Have you ever felt like lack of headcanon keeps you from enjoying a game?


#1

This is something that I’ve always thought about, but I’ve never been able to put into words. I’m going to give it a shot since it comes up so often when listening to Austin and Rob on the podcast.

Most recently, Rob talked about an encounter in Battletech where he had a pilot who just hid behind the biggest rock he could find and fired endless streams of missiles every round. For at least five minutes he described this Mechwarrior’s whole backstory as a glorified tech support worker who now punches in targeting data with the same dispassion he had when fixing hyperpulse communications equipment.

Now, if there’s one thing I love about Battletech, it’s LRM spam. But for me, it’s mostly because the numbers are essentially the best. I don’t have much attachment to whoever’s firing them. In Battletech this isn’t a barrier to enjoyment, but in other games that give you less to work with, I’ve often heard stories like that one and felt that other people were just finding fun in a game that I’m somehow blind to.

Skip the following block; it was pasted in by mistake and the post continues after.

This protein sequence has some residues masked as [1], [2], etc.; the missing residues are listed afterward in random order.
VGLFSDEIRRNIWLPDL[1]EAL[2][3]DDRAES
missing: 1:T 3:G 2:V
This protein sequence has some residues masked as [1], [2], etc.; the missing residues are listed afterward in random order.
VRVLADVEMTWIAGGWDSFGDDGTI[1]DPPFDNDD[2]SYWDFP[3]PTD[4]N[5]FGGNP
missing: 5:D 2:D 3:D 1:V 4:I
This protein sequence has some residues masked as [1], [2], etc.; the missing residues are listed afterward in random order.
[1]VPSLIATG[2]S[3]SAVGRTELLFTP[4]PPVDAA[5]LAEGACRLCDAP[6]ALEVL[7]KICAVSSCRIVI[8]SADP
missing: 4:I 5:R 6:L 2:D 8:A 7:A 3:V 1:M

Heat Signature is a good example. I loved that game, but once I got a grasp of the mechanics, it felt easy to take down just about any ship. Most of the variety at that point comes from your character’s name and one-sentence goal/backstory.

So am I alone in feeling like I’m missing out on a whole swath of fun in my games? Do you feel left out by your ability to suspend disbelief?

A bonus question: Do you ever feel like your headcanon papers over flaws in a game, not in a way that lets you enjoy it in spite of the flaws, but in a way that you don’t even notice them?


#2

As a fellow optimizer, I sympathize with your play style. I rarely, if ever, name or customize troops in gaems like XCOM for example. I’m in it for the systems, bruh, and I’d rather leave the storytelling to media that fit it better. If this is a loss, I’d submit it’s a preferential one.

Bonus answer: headcanon’s job is to paper over the gaps in a story, so it and accompanying techniques are a great tool for flaw restitution. A well-told story leaves gaps to let that canon crystalize in your head, so it’s not necessarily an accidental thing either (Undertale, Papers Please). I don’t personally find strategy gaems scratch that one for me often.


#3

A big part of Destiny for me and the people I know are headcanons and storytelling. I don’t know if you’ve played Destiny, but it’s not really known for good plot or any plot at all, really. Bungie tries and I appreciate it, but it’s incredibly shallow. Lore-wise, it’s either all over the place or barely there, despite how cool it can get. It’s the kind of mindnumbing game that you have to make up shit as you go, or else it’s just endless fetch quests and alien murder via magic.